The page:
He also loves poker. The interest came in high school and college in the late 1950s and early ‘60s. He’d play games like Seven Card Stud Hi/Lo with friends, never really studying the game and admitting that he wasn’t that good.

When casinos opened in Michigan in the 1990s, however, Grandon found a renewed interest in the game and began taking poker more seriously. Phil Gordon’s strategy books became particularly helpful to his development.

“At that time I could make quite a bit of money playing poker because nobody knew how to play,” he says. “So I started studying it like I studied medicine.”

Grandon became a regular on the tournament and cash game scene in the Motor City, although much of his play now is in local tournaments either in the Detroit area or in Boca Raton, Florida, where he spends half the year.

Along with poker, painting and drawing captured Grandon’s imagination from an early age. A seventh-grade teacher once told his parents that he was an “art genius” and said the youngster should consider becoming an artist. His father dispelled the notion, arguing that painters don’t make much money and that his son would be better off becoming a doctor.

Studying art may have gone by the wayside, but his love of putting brush to canvas did not.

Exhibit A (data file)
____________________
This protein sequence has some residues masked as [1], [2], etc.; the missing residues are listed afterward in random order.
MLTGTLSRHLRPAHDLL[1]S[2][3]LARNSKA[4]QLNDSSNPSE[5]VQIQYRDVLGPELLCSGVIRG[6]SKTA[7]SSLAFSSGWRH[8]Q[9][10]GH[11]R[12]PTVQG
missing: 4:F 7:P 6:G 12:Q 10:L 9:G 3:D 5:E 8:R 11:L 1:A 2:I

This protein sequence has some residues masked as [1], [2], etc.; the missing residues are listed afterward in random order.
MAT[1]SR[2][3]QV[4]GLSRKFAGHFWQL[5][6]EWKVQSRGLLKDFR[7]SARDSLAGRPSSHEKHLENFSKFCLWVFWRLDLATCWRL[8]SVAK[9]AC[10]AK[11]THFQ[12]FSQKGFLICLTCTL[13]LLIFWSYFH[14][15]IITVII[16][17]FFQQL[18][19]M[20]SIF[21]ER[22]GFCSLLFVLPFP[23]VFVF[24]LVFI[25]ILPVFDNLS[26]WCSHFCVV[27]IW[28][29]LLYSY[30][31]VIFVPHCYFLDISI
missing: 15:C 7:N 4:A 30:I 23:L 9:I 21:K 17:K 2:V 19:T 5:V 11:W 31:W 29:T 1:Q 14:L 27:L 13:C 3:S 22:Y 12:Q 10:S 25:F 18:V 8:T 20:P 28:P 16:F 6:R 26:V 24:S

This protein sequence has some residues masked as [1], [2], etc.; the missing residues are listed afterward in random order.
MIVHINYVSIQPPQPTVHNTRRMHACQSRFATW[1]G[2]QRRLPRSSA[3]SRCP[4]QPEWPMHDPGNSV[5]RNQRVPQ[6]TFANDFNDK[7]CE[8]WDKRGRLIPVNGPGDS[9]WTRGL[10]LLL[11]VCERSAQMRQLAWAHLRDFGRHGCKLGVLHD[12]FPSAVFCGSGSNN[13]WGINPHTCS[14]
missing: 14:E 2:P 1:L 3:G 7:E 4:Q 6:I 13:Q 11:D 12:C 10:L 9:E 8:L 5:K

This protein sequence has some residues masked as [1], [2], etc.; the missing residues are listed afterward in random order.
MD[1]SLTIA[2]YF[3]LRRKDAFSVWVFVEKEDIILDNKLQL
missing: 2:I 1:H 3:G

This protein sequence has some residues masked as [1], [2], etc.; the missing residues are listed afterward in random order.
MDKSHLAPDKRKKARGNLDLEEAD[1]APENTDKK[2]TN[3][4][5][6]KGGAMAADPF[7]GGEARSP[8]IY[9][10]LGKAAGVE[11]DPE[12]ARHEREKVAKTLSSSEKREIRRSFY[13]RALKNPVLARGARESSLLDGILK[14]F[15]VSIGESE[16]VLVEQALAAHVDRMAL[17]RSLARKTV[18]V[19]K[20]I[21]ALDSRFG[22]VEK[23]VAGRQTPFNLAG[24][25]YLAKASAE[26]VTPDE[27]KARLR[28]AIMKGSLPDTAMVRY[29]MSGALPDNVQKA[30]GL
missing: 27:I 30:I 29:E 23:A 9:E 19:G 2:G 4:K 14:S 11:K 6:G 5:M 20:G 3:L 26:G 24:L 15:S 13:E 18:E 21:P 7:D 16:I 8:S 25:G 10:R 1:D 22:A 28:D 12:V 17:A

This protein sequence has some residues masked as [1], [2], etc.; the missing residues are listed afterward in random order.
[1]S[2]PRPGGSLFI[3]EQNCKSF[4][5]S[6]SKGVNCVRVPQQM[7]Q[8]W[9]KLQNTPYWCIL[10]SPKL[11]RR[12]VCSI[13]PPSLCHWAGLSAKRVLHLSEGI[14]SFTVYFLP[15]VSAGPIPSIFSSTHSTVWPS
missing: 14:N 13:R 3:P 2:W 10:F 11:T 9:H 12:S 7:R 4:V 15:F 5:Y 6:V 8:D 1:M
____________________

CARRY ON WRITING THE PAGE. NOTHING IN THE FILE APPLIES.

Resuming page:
“I’ve been painting and drawing all my life, just for fun,” he says. “I started taking it more seriously about five years ago. Now, since I’ve retired, I’m doing it full time because I always loved art and always loved gambling.”

His renewed interest in painting included art classes at the Birmingham Bloomfield Art Center and the Todd Burroughs Atelier Art Studio, among several. The work included painting human figures and Grandon decided to take that experience and fuse two of his passions.

“I really love poker because I play two, three, four days a week,” says Grandon, who boasts one of Michigan’s largest art collections of works from the ‘70s, ‘80s, and ‘90s. “I combined my love of painting models with poker playing, so in the last couple of years I’ve been doing poker paintings.”

Grandon paints in an expressionist style, meant to bring out emotion from viewers. Many of the subjects of his works feature poker archetypes, player images coming from his own head or inspired by other players he may have seen at the tables. The characters are exaggerations, not meant to be realistic.

“The whole idea of expressionism is that it elicits feelings,” he says. “They’re not supposed to be photorealistic.”

Poker can definitely be a game of emotion and the artist believes that fits right into his artistic pursuits. He’s now trying to bring more card playing to the canvas with hopes of becoming recognized as the “artist of poker.” The PokerFaceArt project is the first step in sharing some of his work and passion with others poker-playing art aficionados.